16In this way, Chopin’s work expands into its “gigantic scale” (Higgins, quoted in Zurbrugg 27), which is the scale of a historical time and a generalized noise that emerges with and through the mediation of bodily techniques. To recall Robertson’s definition of noise as the “historicity of non-meaning” (63), the multiplied durations of the performances within Vibrespace (and other audiopoems) figure the continuous, collective, and non-meaningful time of history in and on the body. Theodor Adorno describes a connection between music and historicity in his essay “On the Contemporary Relationship of Philosophy and Music”: “the time that is immanent in every music, its inner historicity, is real historical time, reflected as appearance” (2002, 144). In this way, musical time is “not only genetically but substantively” social time (144). Chopin does not make “music” in any sense of a given structure of pitches, scales, and forms, and so works like Vibrespace and Dynamisme Intégral compose an “immanent time” that is itself fragmented through a piling-on of sound effects and micro-temporalities in performance. This compositional mass is, in turn, the re-shaped substance of “real historical time”—that is, the continuous movement, arrangement, remembering and dismembering of individual and social bodies in time and space. Chopin’s body—recorded, deconstructed, and reconstituted as a node within force fields of energy—becomes the site upon which “real historical time” is written, over-written, and erased. Chopin’s work, then, writes noise into performance: non-meaning, aimlessness, and instability exposes the fragile body and self while also reconfiguring the temporality in which performance might create the appearance of social order.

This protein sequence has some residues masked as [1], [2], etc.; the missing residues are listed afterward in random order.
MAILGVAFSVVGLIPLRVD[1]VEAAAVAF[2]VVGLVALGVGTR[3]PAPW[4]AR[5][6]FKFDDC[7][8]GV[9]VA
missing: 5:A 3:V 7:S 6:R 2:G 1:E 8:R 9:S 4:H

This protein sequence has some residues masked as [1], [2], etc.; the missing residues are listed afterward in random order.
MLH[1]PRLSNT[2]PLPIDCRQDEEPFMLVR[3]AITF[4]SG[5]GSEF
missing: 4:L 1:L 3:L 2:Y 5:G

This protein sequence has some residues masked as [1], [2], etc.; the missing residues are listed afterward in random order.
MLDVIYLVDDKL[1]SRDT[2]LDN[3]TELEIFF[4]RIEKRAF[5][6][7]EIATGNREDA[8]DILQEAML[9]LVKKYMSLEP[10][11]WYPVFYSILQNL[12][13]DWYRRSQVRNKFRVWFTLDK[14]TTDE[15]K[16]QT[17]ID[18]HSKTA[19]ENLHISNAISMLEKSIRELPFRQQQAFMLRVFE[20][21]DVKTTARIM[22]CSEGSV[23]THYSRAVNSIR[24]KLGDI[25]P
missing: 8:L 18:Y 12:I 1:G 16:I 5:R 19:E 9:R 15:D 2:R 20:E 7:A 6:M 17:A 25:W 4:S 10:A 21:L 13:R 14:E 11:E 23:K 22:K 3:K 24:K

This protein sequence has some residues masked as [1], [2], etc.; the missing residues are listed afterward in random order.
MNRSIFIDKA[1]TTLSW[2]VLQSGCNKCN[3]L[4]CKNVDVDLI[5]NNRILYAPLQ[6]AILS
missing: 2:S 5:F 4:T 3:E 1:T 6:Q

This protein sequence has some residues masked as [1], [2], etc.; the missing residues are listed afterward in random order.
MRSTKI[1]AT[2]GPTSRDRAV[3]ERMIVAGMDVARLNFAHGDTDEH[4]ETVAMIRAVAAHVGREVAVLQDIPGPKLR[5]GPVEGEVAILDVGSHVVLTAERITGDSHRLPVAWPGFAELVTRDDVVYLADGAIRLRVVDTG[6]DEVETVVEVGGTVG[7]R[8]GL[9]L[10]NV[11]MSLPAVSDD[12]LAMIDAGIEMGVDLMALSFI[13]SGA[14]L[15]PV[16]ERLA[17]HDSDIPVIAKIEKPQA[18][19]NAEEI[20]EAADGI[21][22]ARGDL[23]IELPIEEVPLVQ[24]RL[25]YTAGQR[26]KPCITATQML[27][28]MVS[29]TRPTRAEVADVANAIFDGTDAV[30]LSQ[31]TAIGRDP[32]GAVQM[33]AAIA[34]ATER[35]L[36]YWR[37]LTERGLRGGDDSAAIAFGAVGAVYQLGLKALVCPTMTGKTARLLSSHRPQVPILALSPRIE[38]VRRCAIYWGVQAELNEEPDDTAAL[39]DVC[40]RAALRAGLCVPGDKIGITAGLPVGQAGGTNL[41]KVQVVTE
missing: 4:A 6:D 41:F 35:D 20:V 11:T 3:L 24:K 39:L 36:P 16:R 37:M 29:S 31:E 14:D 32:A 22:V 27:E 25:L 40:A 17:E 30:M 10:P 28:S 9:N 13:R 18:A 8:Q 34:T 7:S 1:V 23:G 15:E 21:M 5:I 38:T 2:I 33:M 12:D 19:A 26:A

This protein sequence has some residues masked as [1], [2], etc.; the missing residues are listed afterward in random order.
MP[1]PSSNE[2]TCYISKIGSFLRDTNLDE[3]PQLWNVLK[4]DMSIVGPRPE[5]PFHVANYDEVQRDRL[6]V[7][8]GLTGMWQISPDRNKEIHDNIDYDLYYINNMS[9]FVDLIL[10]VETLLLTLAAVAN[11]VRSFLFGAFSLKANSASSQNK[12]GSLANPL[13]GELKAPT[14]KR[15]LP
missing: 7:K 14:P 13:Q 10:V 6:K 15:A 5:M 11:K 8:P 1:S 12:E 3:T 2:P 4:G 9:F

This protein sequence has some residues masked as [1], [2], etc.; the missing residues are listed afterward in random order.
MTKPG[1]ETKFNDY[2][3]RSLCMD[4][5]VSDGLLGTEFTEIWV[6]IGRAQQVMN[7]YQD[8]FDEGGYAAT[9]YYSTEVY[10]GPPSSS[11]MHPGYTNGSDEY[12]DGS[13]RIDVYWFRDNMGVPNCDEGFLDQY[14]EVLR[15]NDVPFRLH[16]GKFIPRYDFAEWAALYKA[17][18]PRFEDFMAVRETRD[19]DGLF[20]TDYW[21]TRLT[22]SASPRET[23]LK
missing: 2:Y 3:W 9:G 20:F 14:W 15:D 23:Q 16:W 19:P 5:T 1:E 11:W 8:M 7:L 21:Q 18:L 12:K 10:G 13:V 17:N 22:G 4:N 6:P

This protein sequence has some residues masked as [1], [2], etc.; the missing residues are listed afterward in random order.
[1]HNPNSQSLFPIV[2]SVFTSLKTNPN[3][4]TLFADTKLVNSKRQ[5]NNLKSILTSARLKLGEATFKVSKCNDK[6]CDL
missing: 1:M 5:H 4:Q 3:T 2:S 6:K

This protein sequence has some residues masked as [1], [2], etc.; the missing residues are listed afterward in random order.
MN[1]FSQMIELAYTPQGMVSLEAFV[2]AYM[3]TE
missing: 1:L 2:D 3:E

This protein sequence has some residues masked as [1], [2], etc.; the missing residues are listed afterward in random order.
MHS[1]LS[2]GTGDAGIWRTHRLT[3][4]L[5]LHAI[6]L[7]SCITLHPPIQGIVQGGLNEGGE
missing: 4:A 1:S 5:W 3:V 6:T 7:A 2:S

17The materiality of this writing is the materiality of magnetic tape. Such tape works by using electronic force fields to distribute the iron filings on a thin strip of plastic. Sound transduced by the microphone into electronic impulses becomes an “image” within these microscopic collections of iron, such that those sounds can be reproduced when the tape is played back. A persistent effect of magnetic tape is the hiss or hum constituted by unmoved, disorganized iron filings left on the strip. Even in high quality recordings, this effect is notable, and in Chopin’s work one hears it as a connective phenomenon. In cuts and fade-outs (particularly around 7’30” in Vibrespace), the quiet but consistent hiss can be heard. Adorno coined the term “hear-stripe” to describe the persistent electronic static of radio transmission (2008, 114). The effect of this phenomenon, for Adorno, is to undo the “reality” of music: